The 94th Academy Awards will be handed out on Sunday, March 27. Here’s your guide to getting caught up before the big day.
The Oscars had a delayed rollout last year due to Covid. This year things are getting closer to normal this year. They’re even talking about returning to a hosted ceremony again. What hasn’t changed is the domination of streaming original features in the top categories. Five of the ten films nominated for best picture were produced by or debuted on streaming services (in some cases same day as theaters). And while theaters are open for business again, many filmgoers are still wary of public screenings. In response, distributors are sending theatrical releases to VOD and streaming services a lot quicker than they used to. That means that a lot of the nominated films are available for home viewing right now.
A full slate of ten films made the cut in the best picture category this year. Still in theaters only are Steven Spielberg’s remake of “West Side Story” (seven nominations), Paul Thomas Anderson’s nostalgic “Licorice Pizza” (three nominations), and the three-hour Japanese road movie “Drive My Car” (four nominations) and “Belfast” (PG-13, seven nominations) comes to VOD on March 1 (it’s currently available for digital purchase). The other six are all on various streaming services.
Leading the pack with 12 nominations is Jane Campion’s “The Power of the Dog“ (R), a provocative western set in 1920s Montana. Along with best picture and directing and writing nods for Jane Campion, it earned nominations for actors Benedict Cumberbatch, Kirsten Dunst, Jesse Plemons and Kodi Smit-McPhee. It streams on Netflix.
“Dune“ (PG-13), Denis Villeneuve’s epic adaptation of Frank Herbert’s landmark science fiction classic, earned ten nominations, mostly in craft and technical categories. It actually debuted on HBO Max same as day as theaters and will eventually return to the service but is currently available at home solely on VOD.
Guillermo del Toro’s stylish carny noir “Nightmare Alley“ (R), starring Bradley Cooper as a scheming opportunist who takes a mind-reading act off the midway and into big city nightclubs, earned four nominations, including cinematography and production design. It’s streaming on both Hulu and HBO Max.
Also on HBO Max is “King Richard“ (2021, PG-13), nominated for six Oscars including acting nods for Will Smith and Aunjanue Ellis (playing the parents of Venus and Serena Williams).
“Don’t Look Up“ (R), Adam McKay’s satire of science treated as entertainment fodder and partisan debate, is another Netflix original. It came away with four nominations, including original screenplay. (Netflix)
Apple TV+ broke into the top ten with “CODA“ (PG-13), a drama about the sole hearing member of a deaf family struggling with a choice between a passion for singing and helping her family. It earned nominations for its original screenplay and actor Troy Kotsur in addition to best picture.
Here’s where you can find the rest of the films that earned nominations in other categories (organized by streaming service)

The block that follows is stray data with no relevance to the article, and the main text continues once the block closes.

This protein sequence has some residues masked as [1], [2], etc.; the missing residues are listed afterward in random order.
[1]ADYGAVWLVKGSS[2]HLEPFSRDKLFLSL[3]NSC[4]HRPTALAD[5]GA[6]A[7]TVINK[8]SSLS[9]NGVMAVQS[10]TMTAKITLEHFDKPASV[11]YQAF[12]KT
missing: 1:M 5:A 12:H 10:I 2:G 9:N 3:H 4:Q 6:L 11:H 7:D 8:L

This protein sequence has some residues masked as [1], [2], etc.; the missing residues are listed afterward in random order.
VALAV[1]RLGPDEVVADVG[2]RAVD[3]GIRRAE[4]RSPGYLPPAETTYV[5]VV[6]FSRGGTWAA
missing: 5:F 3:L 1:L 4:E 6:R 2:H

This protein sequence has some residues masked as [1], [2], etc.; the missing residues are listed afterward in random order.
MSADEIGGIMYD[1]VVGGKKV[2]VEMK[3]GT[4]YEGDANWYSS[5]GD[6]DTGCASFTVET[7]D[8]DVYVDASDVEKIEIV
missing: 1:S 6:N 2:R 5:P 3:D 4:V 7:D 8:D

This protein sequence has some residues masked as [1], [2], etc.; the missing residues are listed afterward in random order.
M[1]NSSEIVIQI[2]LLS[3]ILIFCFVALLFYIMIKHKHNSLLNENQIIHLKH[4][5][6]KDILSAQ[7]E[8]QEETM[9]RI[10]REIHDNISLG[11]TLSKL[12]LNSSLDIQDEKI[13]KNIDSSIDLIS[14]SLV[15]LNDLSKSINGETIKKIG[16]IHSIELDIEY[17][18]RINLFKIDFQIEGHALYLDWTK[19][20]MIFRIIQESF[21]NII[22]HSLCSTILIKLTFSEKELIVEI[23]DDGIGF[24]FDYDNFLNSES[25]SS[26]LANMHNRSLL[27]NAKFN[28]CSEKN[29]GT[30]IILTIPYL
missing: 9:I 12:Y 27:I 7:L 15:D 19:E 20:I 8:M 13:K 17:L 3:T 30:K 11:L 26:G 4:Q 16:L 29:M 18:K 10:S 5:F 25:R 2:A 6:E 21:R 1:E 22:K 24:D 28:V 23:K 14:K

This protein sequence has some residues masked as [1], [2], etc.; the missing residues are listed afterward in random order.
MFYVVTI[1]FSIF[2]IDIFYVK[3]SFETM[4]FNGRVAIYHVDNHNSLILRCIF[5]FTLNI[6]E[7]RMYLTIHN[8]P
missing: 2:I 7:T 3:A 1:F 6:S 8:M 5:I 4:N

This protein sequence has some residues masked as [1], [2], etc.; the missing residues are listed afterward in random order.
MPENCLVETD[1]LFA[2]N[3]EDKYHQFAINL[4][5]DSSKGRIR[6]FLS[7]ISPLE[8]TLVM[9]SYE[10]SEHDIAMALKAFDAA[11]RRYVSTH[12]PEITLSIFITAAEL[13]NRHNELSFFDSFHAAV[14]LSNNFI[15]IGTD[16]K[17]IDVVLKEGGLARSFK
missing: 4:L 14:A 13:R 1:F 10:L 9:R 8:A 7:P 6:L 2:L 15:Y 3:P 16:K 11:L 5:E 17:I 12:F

Maggie Gyllenhaal made an impressive directorial debut with “The Lost Daughter” (R), which earned acting nods for Olivia Colman and Jessie Buckley (playing the same character at different ages) and a writing nom for her adapted screenplay.
“tick, tick…BOOM!“ (2021, PG-13), the autobiographical musical by Jonathan Larson (creator of “Rent”), earned nominations of star Andrew Garfield and for film editing.
“The Mitchells vs. The Machines” (PG) landed a spot among the animated features and Paolo Sorrentino’s semi-autobiographical “The Hand of God“ (Italy, R, with subtitles) earned a nomination for best international feature.
Amazon Prime Video
Aaron Sorkin’s behind-the-scenes drama “Being the Ricardos“ (R) earned nominations for three of its stars: Nicole Kidman (playing Lucille Ball), Javier Bardem (as Desi Arnaz), and J.K. Simmons (as “I Love Lucy” costar William Frawley).
“Attica“ (2021, TV-MA), Stanley Nelson’s documentary about the notorious 1971 prison riot, is one of the first documentary feature nominees.
Kristin Stewart earned her first ever Oscar nomination as Princess Diana in Pablo Larrain’s intimate drama “Spencer“ (R).
“Flee“ (Denmark, PG-13, with subtitles), which tells the true story of an Afghan man’s life after he fled Afghanistan as a child in the 1980s, made history as the first film nominated in the categories on international feature, documentary, and animated feature.
Also in the documentary feature category is “Summer of Soul“ (PG-13), Ahmir “Questlove” Thompson’s portrait of The Harlem Cultural Festival from the summer of 1969. It’s also now streaming on Disney+.
Jessica Chastain was nominated as Tammy Faye Baker in “The Eyes of Tammy Faye“ (PG-13).
It should come as no surprise that Disney boasts three of the animated features in this year’s race: “Encanto“ (PG), which also chalked nods for original score and original song; buddy fantasy “Luca“ (PG); and adventure fantasy “Raya and the Last Dragon“ (PG).
“Cruella“ (2021, PG-13), the live-action prequel about the early life of “101 Dalmatians” villain Cruella de Vil, was recognized for costume design and for makeup and hairstyling.
And the music documentary “Summer of Soul“ (PG-13) is now available to Disney+ subscribers.
Best actor Denzel Washington earned the sole nomination for Joel Coen’s stark black-and-white screen adaptation “The Tragedy of Macbeth“ (R).
The documentary feature nominee “Ascension“ (not rated) is a look at the social effects of rapid economic changes in modern China.